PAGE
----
Bike races have a tendency to be sausage parties. Sure you get a handful of women showing up, but for the most part, it’s a bunch of guys.
As a result, the women that do show up tend to receive a lot of attention, at least from the unmarried racers (I think). While I was stretching out before the DMV crit last night, I got a good chuckle as the prettiest girl present would have another guy start chatting her up every two to three minutes.
Apparently none of these guys remember A Beautiful Mind and that John Nash came up with the concept of a Nash equilibrium in just such a situation. Instead of chatting her up, they’d have been better off ignoring her and talking with her teammates. Incidentally, what is it about the Ski Utah team that attracts so many women? Chances are better than not that if there’s a woman at one of the road races, she’ll be in Ski Utah kit.
As we lined up to start the race, I realized that DMV must have a reputation as a tough course. Whereas Tuesday night there were probably close to 100 racers in the C Flight at RMR, at DMV we had a grand total of seven. Unfortunately, these six other guys had all self-selected to come to this course, presumably because they liked their chances.
One of these days, I am going to learn something about race strategy and tactics. Within just a few laps, three of us had a nice gap opened up on the remaining four, and a racer from Bingham’s had been on the front the whole time. He was obviously the strongest rider, and I should have let him continue doing the work and continued sitting in, knowing the gap would likely only widen. Instead, I suggested that the three of us work together to get further away, got on the front, and pulled all the way to the “West Valley Wall.”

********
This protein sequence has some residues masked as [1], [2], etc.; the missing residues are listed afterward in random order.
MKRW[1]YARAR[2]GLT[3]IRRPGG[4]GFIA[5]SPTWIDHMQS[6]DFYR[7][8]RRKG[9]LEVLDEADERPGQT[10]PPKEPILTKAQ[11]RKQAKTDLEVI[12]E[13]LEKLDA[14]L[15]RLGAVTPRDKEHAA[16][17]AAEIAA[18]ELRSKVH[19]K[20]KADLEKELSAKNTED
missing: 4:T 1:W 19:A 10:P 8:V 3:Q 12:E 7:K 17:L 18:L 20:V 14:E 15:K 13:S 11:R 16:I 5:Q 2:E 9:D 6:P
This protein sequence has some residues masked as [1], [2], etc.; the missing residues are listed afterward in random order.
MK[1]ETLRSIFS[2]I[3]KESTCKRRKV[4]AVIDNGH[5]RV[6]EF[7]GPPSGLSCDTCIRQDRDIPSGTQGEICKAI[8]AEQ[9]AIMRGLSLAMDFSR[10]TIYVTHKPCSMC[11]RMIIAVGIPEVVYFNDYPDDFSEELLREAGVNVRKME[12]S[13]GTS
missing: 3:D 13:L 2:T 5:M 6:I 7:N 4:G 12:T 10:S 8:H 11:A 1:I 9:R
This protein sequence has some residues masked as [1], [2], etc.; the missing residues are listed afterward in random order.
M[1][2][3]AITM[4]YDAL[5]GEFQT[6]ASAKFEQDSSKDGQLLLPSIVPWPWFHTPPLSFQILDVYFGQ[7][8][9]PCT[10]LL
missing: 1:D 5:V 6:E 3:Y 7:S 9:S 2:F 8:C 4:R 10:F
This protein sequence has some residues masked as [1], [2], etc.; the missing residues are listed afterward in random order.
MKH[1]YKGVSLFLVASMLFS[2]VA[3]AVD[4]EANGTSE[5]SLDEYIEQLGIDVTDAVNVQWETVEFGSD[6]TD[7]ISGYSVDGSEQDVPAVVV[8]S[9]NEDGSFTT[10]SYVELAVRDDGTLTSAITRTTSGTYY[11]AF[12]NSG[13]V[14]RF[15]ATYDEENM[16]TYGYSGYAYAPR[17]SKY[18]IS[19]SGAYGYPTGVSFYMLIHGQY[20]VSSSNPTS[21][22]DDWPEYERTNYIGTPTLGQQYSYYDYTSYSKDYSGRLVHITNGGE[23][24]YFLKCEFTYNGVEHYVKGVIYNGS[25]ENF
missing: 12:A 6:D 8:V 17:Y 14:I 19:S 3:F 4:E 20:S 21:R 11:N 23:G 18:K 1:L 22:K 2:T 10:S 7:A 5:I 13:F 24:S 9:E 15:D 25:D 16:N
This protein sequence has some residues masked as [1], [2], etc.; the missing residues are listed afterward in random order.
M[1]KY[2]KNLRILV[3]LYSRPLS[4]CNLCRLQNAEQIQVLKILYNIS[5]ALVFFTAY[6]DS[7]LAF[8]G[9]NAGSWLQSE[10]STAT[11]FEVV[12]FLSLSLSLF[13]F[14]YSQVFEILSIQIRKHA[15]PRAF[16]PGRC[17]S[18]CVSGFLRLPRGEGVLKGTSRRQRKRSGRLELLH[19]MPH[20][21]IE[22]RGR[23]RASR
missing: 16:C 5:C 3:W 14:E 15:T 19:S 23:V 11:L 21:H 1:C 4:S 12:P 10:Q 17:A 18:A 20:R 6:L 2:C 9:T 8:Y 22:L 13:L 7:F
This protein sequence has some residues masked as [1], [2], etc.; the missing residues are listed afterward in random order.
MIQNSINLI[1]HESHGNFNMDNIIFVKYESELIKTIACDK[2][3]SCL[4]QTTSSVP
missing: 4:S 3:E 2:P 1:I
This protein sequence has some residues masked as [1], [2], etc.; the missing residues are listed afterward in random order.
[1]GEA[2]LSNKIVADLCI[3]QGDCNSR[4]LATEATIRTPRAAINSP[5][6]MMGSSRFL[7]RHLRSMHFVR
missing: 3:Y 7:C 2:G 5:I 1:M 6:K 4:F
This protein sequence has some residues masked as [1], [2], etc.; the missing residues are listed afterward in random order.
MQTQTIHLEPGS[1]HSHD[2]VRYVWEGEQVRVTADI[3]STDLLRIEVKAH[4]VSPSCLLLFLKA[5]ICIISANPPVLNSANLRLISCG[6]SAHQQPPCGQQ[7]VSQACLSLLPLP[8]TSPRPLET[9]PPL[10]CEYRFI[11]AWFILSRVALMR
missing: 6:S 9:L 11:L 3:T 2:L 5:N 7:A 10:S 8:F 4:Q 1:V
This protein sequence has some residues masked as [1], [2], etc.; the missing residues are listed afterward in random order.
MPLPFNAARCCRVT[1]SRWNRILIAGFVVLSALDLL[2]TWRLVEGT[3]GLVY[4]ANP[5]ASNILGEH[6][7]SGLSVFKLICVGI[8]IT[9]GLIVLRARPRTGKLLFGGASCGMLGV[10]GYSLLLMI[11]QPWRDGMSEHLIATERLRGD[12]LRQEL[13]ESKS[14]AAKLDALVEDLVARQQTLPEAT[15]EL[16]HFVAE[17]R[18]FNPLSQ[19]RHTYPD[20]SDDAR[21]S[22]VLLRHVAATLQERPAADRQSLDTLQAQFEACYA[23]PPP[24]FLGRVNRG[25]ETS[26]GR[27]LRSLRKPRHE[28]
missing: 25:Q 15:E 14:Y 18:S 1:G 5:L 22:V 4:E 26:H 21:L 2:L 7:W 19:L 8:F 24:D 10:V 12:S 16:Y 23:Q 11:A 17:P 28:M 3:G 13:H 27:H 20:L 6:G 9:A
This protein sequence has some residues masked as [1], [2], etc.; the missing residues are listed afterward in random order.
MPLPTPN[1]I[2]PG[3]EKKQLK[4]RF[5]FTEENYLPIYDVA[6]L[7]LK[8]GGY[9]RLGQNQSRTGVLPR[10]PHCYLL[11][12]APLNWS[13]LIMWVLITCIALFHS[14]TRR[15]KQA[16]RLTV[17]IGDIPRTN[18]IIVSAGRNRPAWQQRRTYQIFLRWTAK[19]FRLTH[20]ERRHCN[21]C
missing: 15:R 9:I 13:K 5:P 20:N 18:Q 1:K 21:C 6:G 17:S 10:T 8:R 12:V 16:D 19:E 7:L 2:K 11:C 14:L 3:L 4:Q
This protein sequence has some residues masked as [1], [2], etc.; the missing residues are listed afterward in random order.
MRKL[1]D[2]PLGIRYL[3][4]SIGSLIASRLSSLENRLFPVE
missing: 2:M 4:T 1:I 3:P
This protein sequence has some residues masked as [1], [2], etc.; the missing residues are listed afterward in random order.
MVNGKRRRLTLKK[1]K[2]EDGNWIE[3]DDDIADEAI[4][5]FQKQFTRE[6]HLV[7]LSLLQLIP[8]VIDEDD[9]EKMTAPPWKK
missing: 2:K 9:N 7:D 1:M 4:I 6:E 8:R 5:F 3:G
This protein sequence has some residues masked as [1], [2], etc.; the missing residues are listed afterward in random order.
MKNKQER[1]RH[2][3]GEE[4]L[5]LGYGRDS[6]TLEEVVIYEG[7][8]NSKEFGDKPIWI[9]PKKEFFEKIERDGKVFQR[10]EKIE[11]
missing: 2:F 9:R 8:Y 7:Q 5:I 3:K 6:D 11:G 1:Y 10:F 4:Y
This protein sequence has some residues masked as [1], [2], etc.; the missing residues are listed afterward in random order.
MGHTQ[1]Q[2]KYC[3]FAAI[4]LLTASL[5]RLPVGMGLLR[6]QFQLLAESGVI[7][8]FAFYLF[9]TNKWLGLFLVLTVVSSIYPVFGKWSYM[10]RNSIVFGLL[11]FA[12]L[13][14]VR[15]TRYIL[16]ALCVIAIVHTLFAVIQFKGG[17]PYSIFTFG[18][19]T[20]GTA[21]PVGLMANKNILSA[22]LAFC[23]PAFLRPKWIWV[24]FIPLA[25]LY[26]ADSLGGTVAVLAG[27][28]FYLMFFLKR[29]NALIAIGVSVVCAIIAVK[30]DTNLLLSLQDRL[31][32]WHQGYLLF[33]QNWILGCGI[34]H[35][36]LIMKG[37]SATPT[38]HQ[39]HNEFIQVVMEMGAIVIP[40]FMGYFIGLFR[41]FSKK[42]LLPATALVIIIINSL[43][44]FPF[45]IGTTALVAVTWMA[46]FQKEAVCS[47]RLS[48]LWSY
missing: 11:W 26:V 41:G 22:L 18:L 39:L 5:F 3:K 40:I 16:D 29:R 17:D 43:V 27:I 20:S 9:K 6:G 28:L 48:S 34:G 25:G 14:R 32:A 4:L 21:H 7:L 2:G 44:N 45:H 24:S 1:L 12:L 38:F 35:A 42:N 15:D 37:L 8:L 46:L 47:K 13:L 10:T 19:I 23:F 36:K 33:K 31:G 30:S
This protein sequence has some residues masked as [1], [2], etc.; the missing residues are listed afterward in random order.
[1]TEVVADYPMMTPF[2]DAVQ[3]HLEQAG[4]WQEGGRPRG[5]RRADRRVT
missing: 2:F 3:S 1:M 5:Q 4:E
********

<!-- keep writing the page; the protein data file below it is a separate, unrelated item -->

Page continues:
My legs were already burning when we got to the climb, but I continued to push it all the way up in order to stay with the other two. I was hurting at the top and had to slow, but fortunately, the other two needed to as well.
We had another racer bridge to us, and then shortly after that, I got dropped on the climb. It took me a few more laps, but I was able to get back on. But the solo effort cost me, and I was soon off again. Back on one more time before I was detached for good.
I finished fourth, which nominally is my best result of the year, but considering the field size, it’s smack in the middle of the pack. Unless you count all the B flight racers that we either passed or who dropped out entirely.
For what it’s worth, there was no yelling, grumbling, or animosity during or afterwards. The C flighters were all smiles as we congratulated each other on a good race. I like this course. This was also start number 10 for me, so I’m now eligible to upgrade to Cat. 4. I may sit on that for a while, though, at least until I try out the UVU course next week.